Alcatel crams flagship features into its affordable smartphones

18:9 screens and dual cameras don't have to cost a fortune.

When I first saw its 2018 phone lineup, Alcatel was clear: Its plan for this year was to make premium smartphone features available for much less than typical flagship prices. In this case, Alcatel means giving 18:9 screens, fingerprint sensors, and elaborate camera setups to as many people as possible. Based on some hands-on time here in Barcelona, Alcatel seems to have done a fine job democratizing these features; the real question is how the phones will stand up to the rest of the impressive low-cost devices we expect to see as the show goes on.

Anyway, let's start with the Alcatel 5 -- it's easily the most interesting of the brand's lineup, if only because of its unusual design. The bezels around the sides and bottom of its 5.7-inch display are barely there, but there's lots of space between the top of the phone and the top of the screen. (If anyone remembers Sharp's AQUOS Crystal phones, it's like one of those, upside-down.)

That extra space would be completely unsightly had Alcatel not put that room to good use. There's a clever dual-camera system in place that pairs a 13-megapixel primary camera with a 5MP sensor for 120-degree wide-angle selfies. It's probably no surprise that photos taken with either camera were passable at best, but the phone is at least smart enough to automatically switch to the wide-angle mode when it detects more than two faces in the frame.

While the single 12-megapixel camera around back is more traditional, it also produced much better photos. Most sample photos were decently bright and punchy -- a shot I took of a croissant bathed in light made me a little too happy -- but it sometimes struggled with accurate exposures and limited dynamic range. A "social" mode injects a little levity into an otherwise straightforward camera experience: You can use it to quickly assemble 4-photo collages and photo strips. All told, the results are good enough to pepper your Facebook feed, but I wouldn't recommend printing any of them out.

Beyond its oddball design and largely decent cameras, the Alcatel 5 gives off an above-average vibe. Benchmarks were verboten, but the octa-core MediaTek chipset running the show kept up well with my fiddling. Jumping between running apps was quick enough, and the whole experience was a smooth one. Alcatel's relatively light touch with software certainly helped with this. It's definitely not a stock Android 8.0 Oreo experience -- Alcatel loaded this thing up with a lot of extras -- but it comes pretty close. Its 5.7-inch, TCL-made LCD display featured some muted colors but held up surprisingly well against the brilliant Barcelona sun. I do wish the screen ran at a resolution higher than 1440x720, but such trade-offs are inevitable considering the 5's €230 price tag.

Still, it's nice to know you can get a phone that packs a fingerprint sensor and a face-unlock method for that kind of cash. If you're really concerned about security, though, you should probably stick to the former. Alcatel's so-called Face Key feature detects 100 points on your face using the front-facing camera to verify your identity, and could theoretically be fooled by a detailed photo. It's convenient and decently fast, but I wouldn't use it as my only unlock method. In any case, the speed at which flagship features become mainstream seems to pick up every year, and with the 5, Alcatel proves it can keep up with the pace of progress.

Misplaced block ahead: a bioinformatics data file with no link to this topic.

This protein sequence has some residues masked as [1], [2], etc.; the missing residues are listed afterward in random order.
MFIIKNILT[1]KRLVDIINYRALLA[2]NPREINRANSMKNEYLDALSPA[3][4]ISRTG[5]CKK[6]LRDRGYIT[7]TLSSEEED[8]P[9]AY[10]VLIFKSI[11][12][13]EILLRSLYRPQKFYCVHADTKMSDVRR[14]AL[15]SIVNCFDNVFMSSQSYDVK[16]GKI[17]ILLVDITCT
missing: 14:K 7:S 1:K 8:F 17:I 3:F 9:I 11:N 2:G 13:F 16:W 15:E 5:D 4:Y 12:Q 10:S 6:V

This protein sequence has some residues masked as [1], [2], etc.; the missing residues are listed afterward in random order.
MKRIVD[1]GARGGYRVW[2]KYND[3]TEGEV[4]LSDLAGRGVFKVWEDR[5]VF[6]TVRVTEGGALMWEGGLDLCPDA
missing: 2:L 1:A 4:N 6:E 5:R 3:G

Don't worry if you don't have that kind of cash handy, either. The next step down from the Alcatel 5 is the Alcatel 3V, which packs many of the same features as its (slightly) more expensive cousin. Face Key is here, as well that handy rear-mounted fingerprint sensor. The really weird bit is that, for €190, you'll get a phone that in some ways surpasses the Alcatel 5.

At 6 inches diagonal, the 3V's screen is the biggest the phones in the company's new lineup, and it runs at a higher resolution (2160x1080), to boot. Alcatel also opted to run with a dual camera on the phone's back -- a 12-megapixel sensor does most of the heavy lifting and yielded photos of similar quality to the Alcatel 5's, but a secondary 2-megapixel depth camera adds a nice dash of bokeh to tight shots. And for those who can't deal with the 5's odd look, the Alcatel 3V features a more conventional design, with a glossy, curved back. Some will find this aesthetic pretty generic, but it's still a comforting alternative to the 5's angular body. And while its performance isn't quite as fluid to use as the Alcatel 5, the 3V's quad-core MediaTek chip never felt sluggish. It's a passable performer and handled a few preloaded games without issue.

And the list goes on. Seriously. If you like most of what the 3V offers but would rather save a smidge and get a wide-angle camera, well, there's the €180 Alcatel 3X. Don't even need to shoot wide-angle photos? No worries: How about the €150 Alcatel 3? We could keep this game up until we hit the Alcatel 1X, a perfectly adequate smartphone with an 18:9 5.5-inch display and some surprisingly nice finishes. Normally, I'd say this is midrange overkill, but hey -- there really is something for everyone here (unless you want something truly premium, that is).

The worst part of craving a newly announced phone is having to wait for the release, but Alcatel should be getting these things out the door very quickly. In fact, while the 3 series and 1 series phones will be launched in the coming weeks and months, you can go out and lay claim to an Alcatel 5 right now. The one caveat: Alcatel hasn't discussed plans to release any of these devices in the United States, so domestic phone fans on a budget will have to look elsewhere for now.

Catch up on the latest news from MWC 2018 right here.